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Nobody escapes an occasional sore throat — which can mean a scratchy, burning, itchy, or dry feeling. Sore throats usually pass quickly and are most often caused by viruses that lead to a common cold. They rarely require medical attention; rest, hydration, good food, and the odd painkiller will rescue you. 

What do you do when your dry throat is either constant or it keeps coming back, though? A chronic dry throat is certainly an indication that something more is going on. You'll likely need to check in with a doctor to find out what, but in the meantime, here are some more common causes of a constantly dry throat. On the plus side, the conditions that lead to a chronic dry throat have other accompanying symptoms that may help you identify what is wrong. 


Airborne allergies — including seasonal allergies — lead to sneezing, itching, swollen, watery eyes, coughing, and sometimes a sore, dry, throat. Constant exposure to the allergen(s) in question explains the fact that your throat is dry often. Cockroaches, dust mites, pet dander, and molds are some common examples of allergens you can be exposed to year-round. 

Acid Reflux

Gastroesophageal reflux happens when your esophageal sphincter malfunctions, relaxing when it shouldn't be — in turn bringing some of the contents of your stomach back up. The most common symptom is heartburn, but believe it or not, not all peope with GER experience it. More general upper body pain, bad breath, problems with your teeth, vomiting, and problems with swallowing can all point to GER as well. It's hardly a surprise that all these acids cause a dry, sore, throat in some people as well.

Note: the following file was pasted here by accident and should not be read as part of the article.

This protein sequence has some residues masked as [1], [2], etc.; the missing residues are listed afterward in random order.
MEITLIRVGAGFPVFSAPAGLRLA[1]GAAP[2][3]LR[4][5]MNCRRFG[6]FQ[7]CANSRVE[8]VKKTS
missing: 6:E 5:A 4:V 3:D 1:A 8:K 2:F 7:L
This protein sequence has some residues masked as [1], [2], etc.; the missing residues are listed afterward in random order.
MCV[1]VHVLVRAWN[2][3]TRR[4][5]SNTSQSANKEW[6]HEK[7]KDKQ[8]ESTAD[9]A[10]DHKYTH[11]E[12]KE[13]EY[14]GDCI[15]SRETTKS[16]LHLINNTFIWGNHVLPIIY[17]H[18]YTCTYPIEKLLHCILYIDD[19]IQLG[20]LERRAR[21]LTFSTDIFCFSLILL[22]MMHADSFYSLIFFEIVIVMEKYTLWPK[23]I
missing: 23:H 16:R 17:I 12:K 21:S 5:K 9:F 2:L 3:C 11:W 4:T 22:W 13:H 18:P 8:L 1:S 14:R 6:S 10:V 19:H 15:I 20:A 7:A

Smoking, being overweight or pregnant, and taking certain medications can all cause acid reflux.


Once removed fairly routinely, the tonsils actually do a pretty important job, acting as part of your immune system by protecting an area of the body that comes into contact with many microorganisms. They can also become inflamed, however, as the result of viral and bacterial infections (such as strep throat), and cause chronic symptoms. Although the exact nature of these symptoms will depend on the kind of tonsillitis you have, a constant dry throat isn't unusual. You're also likely to have trouble swallowing, bad breath, and swollen glands in your throat and neck. The tonsils themselves will be red and swollen, and may have white or yellow bits on them. 

Note that it's also possible to develop a tonsil abscess, which again leads to a severely sore throat. 

More Causes Of A Dry Throat

  • Postnasal drip is when fluid from your sinuses drains into your throat, causing a nasty feeling and potentially leaving your throat pretty sore. 
  • Mononucleosis, caused by the Epstein-Barr virus, can go on for a very long time and leave you fatigued, weak, feverish, and with a very sore throat. 
  • Constant exposure to environmental irritants like tobacco smoke and air pollution is another likely culprit for a chronically dry throat. 

What Can You Do About A Chronic Sore Or Dry Throat?

Many of the conditions we looked at, like postnasal drip and tonsillitis, often go away with a little time and self-care. You've presumably tried that and are still suffering, so it's time for a doctor. Treatment may involve anything from changing medication you're taking or taking steps to avoid allergens or irritants to having a tonsillectomy, depending on the cause of your dry throat. The moral of the story in this case is that treatment that works very much depends on a correct diagnosis, and because so many different things can be to blame, you need a doctor to get one. 

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